On March 30, 2020, the inspectors general of several major agencies selected the Department of Defense Inspector General, Glenn Fine, to lead a newly created federal oversight entity that will investigate waste, fraud, and abuse in connection with the massive new coronavirus economic relief legislation. The inspectors general were exercising new authority contained in the legislation, but these actions also echo Congress’s past approach to oversight of recovery efforts. This client alert examines the new investigative authorities in the legislation and provides advice for companies, based on past examples.

Throughout American history, when Congress has confronted a national emergency and authorized a major government response, the economic recovery has almost always been accompanied by significant congressional, civil, or criminal investigations. This paradigm dates back at least to the Civil War, with Congress’s Joint Committee on the Conduct of the War. In modern times, the savings and loan crisis and bailout of the late 1980s led to criminal convictions and the Keating Five lobbying scandal.

Most recently, after the 2008 financial crisis, Congress sought to formalize and institutionalize the oversight and investigation of recovery efforts through the Special Inspector General for the Troubled Asset Relief Program (“SIGTARP”) and other oversight bodies. A Congressional Oversight Panel held 26 hearings over more than two years on the causes, symptoms, and effects of the economic crisis and government response and reform efforts. Investigations by just one entity, the Recovery Accountability and Transparency Board, resulted in 1,665 convictions, pleas, or judgments, along with more than $157 million in recoveries, forfeitures, seizures, and other savings.

In the newly enacted Coronavirus Aid, Relief, and Economic Security Act (“CARES Act”), Congress again provided that oversight and investigations will accompany the $2 trillion relief program:

  • The bill establishes a Special Inspector General for Pandemic Recovery within the Department of the Treasury. The Special Inspector General will be presidentially appointed, as was the SIGTARP. The Special Inspector General will be responsible for conducting, supervising, and coordinating audits and investigations of the making, purchase, management, and sale of loans, loan guarantees, and other investments by the Treasury under the CARES Act. Like the SIGTARP, the Special Inspector General for Pandemic Recovery will also be responsible for providing quarterly reports to Congress. Congress dedicated $25 million of new Treasury funds for the Special Inspector General to carry out these duties.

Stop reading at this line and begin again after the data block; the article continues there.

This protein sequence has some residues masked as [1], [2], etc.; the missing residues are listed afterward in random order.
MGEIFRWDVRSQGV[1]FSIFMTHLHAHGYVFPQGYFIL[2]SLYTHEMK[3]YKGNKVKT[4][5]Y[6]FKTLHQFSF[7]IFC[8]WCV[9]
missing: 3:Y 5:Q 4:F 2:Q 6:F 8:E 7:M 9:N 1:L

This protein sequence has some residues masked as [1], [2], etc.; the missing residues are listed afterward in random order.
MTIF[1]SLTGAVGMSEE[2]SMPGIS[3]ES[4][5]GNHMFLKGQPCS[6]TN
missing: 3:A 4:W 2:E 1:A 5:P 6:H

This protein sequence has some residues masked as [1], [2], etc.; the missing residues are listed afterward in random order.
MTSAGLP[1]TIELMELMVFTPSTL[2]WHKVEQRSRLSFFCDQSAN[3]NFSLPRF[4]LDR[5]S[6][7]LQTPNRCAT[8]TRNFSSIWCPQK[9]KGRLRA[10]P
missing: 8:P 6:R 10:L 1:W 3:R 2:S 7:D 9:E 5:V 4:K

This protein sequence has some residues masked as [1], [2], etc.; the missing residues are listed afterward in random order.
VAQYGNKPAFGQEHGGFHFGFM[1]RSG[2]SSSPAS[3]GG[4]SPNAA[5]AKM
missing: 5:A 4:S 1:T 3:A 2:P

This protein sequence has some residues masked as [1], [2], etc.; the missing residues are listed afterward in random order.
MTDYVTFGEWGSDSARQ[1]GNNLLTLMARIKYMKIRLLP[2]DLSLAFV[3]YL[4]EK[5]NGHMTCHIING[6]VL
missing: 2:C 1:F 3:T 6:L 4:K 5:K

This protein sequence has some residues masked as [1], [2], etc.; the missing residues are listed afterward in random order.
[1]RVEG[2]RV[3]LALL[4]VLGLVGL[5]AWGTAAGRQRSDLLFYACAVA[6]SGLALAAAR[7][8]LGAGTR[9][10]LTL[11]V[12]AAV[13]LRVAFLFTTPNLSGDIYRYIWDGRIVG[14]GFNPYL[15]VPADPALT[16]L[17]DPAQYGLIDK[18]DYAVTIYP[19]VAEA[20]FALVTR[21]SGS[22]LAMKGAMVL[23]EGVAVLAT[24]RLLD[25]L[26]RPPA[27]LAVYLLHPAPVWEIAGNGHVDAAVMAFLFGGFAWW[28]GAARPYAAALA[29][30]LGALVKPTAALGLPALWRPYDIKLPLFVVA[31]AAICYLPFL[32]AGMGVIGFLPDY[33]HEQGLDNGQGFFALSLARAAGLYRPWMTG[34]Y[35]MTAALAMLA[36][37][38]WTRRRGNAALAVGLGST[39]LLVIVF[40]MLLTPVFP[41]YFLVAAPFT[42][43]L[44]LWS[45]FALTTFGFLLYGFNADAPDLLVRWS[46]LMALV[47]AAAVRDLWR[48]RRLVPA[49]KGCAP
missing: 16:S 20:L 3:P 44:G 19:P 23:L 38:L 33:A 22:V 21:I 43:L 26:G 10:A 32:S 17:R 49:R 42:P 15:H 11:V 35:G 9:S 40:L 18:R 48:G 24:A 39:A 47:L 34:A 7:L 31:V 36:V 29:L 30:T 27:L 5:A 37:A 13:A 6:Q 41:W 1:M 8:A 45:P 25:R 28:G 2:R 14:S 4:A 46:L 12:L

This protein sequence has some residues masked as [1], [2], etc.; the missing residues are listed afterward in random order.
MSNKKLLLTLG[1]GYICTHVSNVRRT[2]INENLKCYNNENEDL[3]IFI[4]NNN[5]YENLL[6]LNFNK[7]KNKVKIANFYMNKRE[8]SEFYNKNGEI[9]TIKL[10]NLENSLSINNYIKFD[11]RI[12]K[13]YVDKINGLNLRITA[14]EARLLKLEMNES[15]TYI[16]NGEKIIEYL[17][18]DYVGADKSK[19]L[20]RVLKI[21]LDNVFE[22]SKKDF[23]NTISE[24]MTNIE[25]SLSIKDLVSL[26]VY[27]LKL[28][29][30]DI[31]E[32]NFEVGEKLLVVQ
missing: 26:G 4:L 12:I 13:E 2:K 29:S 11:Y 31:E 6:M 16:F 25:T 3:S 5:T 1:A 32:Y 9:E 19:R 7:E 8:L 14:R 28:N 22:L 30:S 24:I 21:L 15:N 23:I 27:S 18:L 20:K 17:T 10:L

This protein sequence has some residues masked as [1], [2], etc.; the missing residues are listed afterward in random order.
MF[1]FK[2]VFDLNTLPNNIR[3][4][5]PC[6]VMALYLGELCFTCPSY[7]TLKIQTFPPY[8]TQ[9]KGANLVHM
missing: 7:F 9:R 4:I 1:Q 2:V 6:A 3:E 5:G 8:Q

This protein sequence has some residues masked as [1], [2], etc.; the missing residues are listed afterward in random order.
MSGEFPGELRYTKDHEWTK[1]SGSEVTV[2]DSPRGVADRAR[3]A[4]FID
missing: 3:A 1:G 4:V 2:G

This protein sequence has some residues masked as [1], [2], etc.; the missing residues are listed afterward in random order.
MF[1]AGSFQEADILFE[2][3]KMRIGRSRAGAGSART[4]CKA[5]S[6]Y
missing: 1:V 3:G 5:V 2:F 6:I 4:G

•  The bill establishes a Pandemic Response Accountability Committee within the Council of Inspectors General on Integrity and Efficiency to prevent and detect fraud, waste, abuse, and mismanagement of funds and to mitigate risks across programs and agencies. Congress appropriated $80 million for the Committee. This new Committee appears to be modeled on the Recovery Accountability and Transparency Board established by the American Recovery and Reinvestment Act of 2009 (ARRA), which is generally viewed as having successfully protected against the misuse of recovery funds. Although the Recovery Board was required to coordinate its activities with various agency inspectors general, the new Pandemic Committee is created within the Inspectors General Council. This may mean that the Pandemic Committee will have a heightened degree of autonomy and a greater ability to act quickly and with better coordination than was the case for the Recovery Board. The Pandemic Committee is authorized to issue subpoenas to persons outside of the government.